How do we put the human back in human resources?

About 3 min reading time.

In my job search, I've come to understand a bit more about the impersonal presentation of the modern recruiting process.

Of course, all applications are submitted via the Internet. That makes sense from an efficiency standpoint and I have no issue with that. However, for the most part, larger organizations are using one of two online tools to facilitate this process, Taleo and Njoyn.

I have more experience with Taleo as it's the tool my previous employer uses so I've been on the receiving end of the information in the recent past. From the hiring manager's perspective, it's mainly a database of collected resumes and cover letters. There's a bit of automation for ranking and sorting candidates. It can be very useful when selecting a short list of candidates. I will make the assumption that the Njoyn back-end is similar.

From the applicant's perspective, the experience is not ideal. You perform a search of available jobs with common search filters, such as date posted and location, and have the option of including some keywords to tighten the results. That's for the most part straight-forward. The only issue here is that the keywords are subjective based on the mindset of the recruiter or hiring manager. Assuming the applicant doesn't already work for the organization, conflicts in terminology can easily arise rendering keywords useless.

Once you've found an available job, Job ID K45J6S: Project Manager, you labour through the application submission process. Before you begin the process, you've done your organizing so you have a beautiful résumé and cover letter all ready to go. As you begin, you really understand how mechanical it all feels. The system wants to 'read' your résumé and extract the text to fill its pre-determined fields. Fine, let's play along. When you view the result, it's typically a mess due to all of the beautiful formatting being stripped away. So you spend ten minutes or so cleaning things up to ensure you still appear competent on paper.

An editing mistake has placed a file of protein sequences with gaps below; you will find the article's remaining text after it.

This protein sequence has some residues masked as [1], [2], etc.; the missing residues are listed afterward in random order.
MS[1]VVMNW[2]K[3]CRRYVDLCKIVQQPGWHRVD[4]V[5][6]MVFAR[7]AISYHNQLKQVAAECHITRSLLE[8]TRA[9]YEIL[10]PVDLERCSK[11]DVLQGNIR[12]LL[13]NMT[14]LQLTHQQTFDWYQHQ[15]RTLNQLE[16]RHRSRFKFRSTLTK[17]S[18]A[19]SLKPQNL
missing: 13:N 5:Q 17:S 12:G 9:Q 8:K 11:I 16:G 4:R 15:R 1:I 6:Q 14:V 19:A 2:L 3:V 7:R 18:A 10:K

The application process has been the same, regardless of organization or industry. The platform is very generic and that's the downfall. Certainly each organization has specific needs that they are trying to meet. There is no character, no human aspect of this process. Why would an applicant wish to work for you? (Other than the job is better than unemployment, that is presented to the applicant.)

How do we fix this? It's easy to complain that's it's a bad situation. Here's one approach.

Automation is still necessary in today's environment so that doesn't change. The change comes in the form of a customizable workflow that the recruiter can manipulate to benefit the individual organization, department, or job. An example could look like this:

This is only one approach and one I've crafted after about 45 minutes of effort. The application process can be efficient while incorporating the personality of the individual organization and/or department. If the applicant is going to invest time in the application process, it's better spent providing the employer with detail as to why they are the best candidate for the job and not spent on clerical tasks, such as reformatting content.